Posted by Dave Orphal on Saturday, 06/21/2014 (Co-written with Ms. Wendi Pillars)
“Oh, my God! Mr. Orphal! They are so f*#@ing cute!”
I glared at Ashley, horror and shock on my face. Was she far enough away from the computer we were using to Skype with the 3rd graders? Did they hear her?
To her credit, Allison was just as horrified at her slip. Both her hands leapt to her mouth, her eyes growing wide. “I’m so sorry, Mr. Orphal,” she whispered. “It just slipped out.”
At the computer in the front of the room, Analicia had Ms. Wendi’s class capitivated and engaged. While her book was written for much younger children, being about the numbers one through ten, she had an active audience asking after each number, “I’ve drawn six flowers. What do you have six of?”
This is the power of virtual collaboration. Ms. Wendi’s classroom is on the other coast from my students in Oakland.
This day, my class had arrived at the penultimate experience in our Children’s Book Unit. After weeks of researching Burkina Faso, reading professional children’s books, designing our grading rubric, story-boarding, character development, and drawing, our books were done.
I was on the phone with Wendi Pillars, my colleague and co-facilitator in the NEA/NBPTS/CTQ Teacher Leader Institute. After talking about our cohort of nascent teacher leaders and our up-coming webinar, we got to just gabbing about shop. I was sharing with her about the children’s books that my students were writing and about how their final drafts were due the Monday after Spring Break. I had even sent all of my students a meme via text message…
That’s when Ms. Pillars had the idea. “Do you think your students would like to read their books to my kids?” It was brilliant!
So we each got to work.
Ms. Wendi’s students were excited to hear from “real authors”, and to see what real highschool students in California were like. “That’s a long way away!”, one exclaimed. Her students just so happened to be reading some poetry the week before about a boy who had moved from El Salvador to San Francisco, so their thinking was primed. Although, one of the illustrations depicted the boy flying over the city with his friends--which in turn prompted P to ask if people could fly in San Fran. Clearly some clarification was needed, and a little more context, but the motivation was high.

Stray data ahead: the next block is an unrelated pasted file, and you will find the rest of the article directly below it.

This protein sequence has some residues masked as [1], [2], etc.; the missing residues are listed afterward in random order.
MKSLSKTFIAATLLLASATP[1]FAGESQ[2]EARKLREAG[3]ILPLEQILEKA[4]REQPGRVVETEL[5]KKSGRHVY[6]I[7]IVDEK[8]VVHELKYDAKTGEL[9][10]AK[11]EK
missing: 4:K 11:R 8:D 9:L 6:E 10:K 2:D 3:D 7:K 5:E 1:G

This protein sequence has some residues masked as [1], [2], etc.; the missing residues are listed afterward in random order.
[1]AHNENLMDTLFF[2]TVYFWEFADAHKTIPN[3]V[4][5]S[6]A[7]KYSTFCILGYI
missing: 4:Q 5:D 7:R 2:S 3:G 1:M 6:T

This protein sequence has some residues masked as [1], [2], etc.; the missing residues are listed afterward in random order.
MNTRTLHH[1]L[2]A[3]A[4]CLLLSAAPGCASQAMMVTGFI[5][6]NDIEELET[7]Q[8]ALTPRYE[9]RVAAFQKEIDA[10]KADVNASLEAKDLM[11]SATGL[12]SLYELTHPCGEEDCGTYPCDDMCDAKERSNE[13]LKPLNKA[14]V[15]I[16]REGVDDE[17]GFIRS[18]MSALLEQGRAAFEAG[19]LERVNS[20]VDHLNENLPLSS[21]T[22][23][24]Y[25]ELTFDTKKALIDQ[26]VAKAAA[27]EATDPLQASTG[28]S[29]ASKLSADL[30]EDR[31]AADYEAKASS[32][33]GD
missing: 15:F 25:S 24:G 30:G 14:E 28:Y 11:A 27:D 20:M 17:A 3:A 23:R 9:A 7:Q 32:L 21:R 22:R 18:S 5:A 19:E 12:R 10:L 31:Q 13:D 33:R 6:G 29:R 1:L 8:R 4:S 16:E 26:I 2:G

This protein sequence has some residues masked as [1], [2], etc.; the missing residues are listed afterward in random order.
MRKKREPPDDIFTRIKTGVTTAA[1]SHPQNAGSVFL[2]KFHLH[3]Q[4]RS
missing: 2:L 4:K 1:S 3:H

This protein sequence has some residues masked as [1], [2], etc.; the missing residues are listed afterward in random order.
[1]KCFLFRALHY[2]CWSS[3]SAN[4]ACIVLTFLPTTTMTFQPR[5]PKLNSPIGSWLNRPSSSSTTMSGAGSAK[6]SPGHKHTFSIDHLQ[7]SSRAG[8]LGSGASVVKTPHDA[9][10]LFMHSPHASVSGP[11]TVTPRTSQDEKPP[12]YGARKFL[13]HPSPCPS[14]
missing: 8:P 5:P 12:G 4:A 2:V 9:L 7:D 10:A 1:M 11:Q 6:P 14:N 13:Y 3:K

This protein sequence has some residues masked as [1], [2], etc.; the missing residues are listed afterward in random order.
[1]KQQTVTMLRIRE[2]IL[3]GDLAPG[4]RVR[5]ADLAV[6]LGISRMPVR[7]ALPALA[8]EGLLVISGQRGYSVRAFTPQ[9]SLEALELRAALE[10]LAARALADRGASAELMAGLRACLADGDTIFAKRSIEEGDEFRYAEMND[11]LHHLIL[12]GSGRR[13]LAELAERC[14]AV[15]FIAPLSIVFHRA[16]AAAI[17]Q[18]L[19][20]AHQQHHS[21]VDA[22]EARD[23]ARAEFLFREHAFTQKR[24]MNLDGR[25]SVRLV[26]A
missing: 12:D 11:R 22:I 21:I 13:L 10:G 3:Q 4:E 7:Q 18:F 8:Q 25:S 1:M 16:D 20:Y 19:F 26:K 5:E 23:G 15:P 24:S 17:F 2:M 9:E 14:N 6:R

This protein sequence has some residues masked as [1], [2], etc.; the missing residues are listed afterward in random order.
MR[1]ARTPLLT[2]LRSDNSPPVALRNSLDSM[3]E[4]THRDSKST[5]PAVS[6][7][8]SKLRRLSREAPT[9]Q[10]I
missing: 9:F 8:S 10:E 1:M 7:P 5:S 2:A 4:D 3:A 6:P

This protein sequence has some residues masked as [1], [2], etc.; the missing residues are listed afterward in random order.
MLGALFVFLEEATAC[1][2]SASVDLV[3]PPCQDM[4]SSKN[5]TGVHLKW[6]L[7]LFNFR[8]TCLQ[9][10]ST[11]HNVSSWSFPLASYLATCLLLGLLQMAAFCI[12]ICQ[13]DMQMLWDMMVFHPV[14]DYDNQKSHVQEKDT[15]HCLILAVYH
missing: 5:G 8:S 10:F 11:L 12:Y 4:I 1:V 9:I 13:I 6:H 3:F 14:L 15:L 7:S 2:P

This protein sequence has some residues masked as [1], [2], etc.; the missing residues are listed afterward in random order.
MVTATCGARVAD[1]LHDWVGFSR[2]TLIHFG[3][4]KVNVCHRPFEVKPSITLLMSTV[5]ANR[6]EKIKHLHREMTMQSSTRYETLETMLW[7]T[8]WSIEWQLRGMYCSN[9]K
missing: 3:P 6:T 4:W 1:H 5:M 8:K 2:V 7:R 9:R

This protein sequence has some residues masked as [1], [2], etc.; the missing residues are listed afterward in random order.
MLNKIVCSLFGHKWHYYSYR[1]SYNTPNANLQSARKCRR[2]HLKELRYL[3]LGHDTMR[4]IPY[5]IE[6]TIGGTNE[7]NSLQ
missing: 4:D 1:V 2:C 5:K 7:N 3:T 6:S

In Oakland, I presented the idea of reading our books to a group of 3rd graders. Since only 4-5 students would be able to read, I made it an extra-credit assignment and asked for volunteers. In each of my two Introduction to Education classes, we had five students who wanted to read.
For some of them, that meant even more finishing touches on their books.
For others, they felt that they needed to polish their dramatic reading skills.
For the two teachers, it meant practicing with Skype to make sure that the connection would actually work on the day of the performance.
Ms. Wendi’s kids were a little nervous about “meeting the big kids”. So, they practiced. They practiced introducing themselves, and more importantly, asking appropriate, pertinent questions that would relate to what Mr. Orphal’s students were reading. They also had graphic organizers for each story to help them focus and remember; they wrote down the title of each book, one question they had for the author and a favorite part. Following each reading, her students asked questions of each of the authors. Sometimes demonstrating comprehension and pertinence. And...sometimes not. “What’s your favorite sport?” one asked. “What is it like to be in highschool?” “Can you tell us about the EOC’s?”
And although slightly embarrassed by the disconnect between some of the questions and the stories the 3rd graders had just heard, it was also insightful to realize how they felt a) the desire to reach out and b) comfortable enough to do so. We could definitely tell what concerns were uppermost in their minds.
I was so thrilled with my volunteers. Our first reader was courageous, but read too fast, and didn’t hold the pictures up to the computer’s camera long enough. My other authors learned from her mistakes and did much better.
In reflection, I could not have asked for a better day. My readers had a great time. The class laughed and cheered one another. Wendi’s third graders didn’t hear the expletive, and Ashley learned a powerful lesson about being a role model for younger children. Both groups of Ms. Wendi’s kids also learned that kids can be “real authors”, too, and recalled surprising details about some of them and their stories. Their reflections included comments about the story content, about the authors themselves, and even about their writing process, with unabashed admiration.
Collaboration definitely takes extra time and preparation, but in the end, the connections forged are what make the learning memorable, what make the learning stick. Ms.Wendi’s kids learned a tremendous lesson--that even kids can write real stories that teach real lessons from their own lives, like working hard, finding your own talent, and using your imagination. “I couldn’t have asked for more from this experience”, she said with excitement. “My students really got it.”
At the end of each period, I asked for a show of hands from students who wished that they also had the opportunity to read their books. As every had shot up, I thought, “This is why I’m a teacher.”
Ms. Wendi teaches 3rd Grade in NC; David teaches at the Education Academy in CA. She and David co-facilitated one of the NEA/NBPTS/CTQ Teacher Leader Initative Cohorts this past year.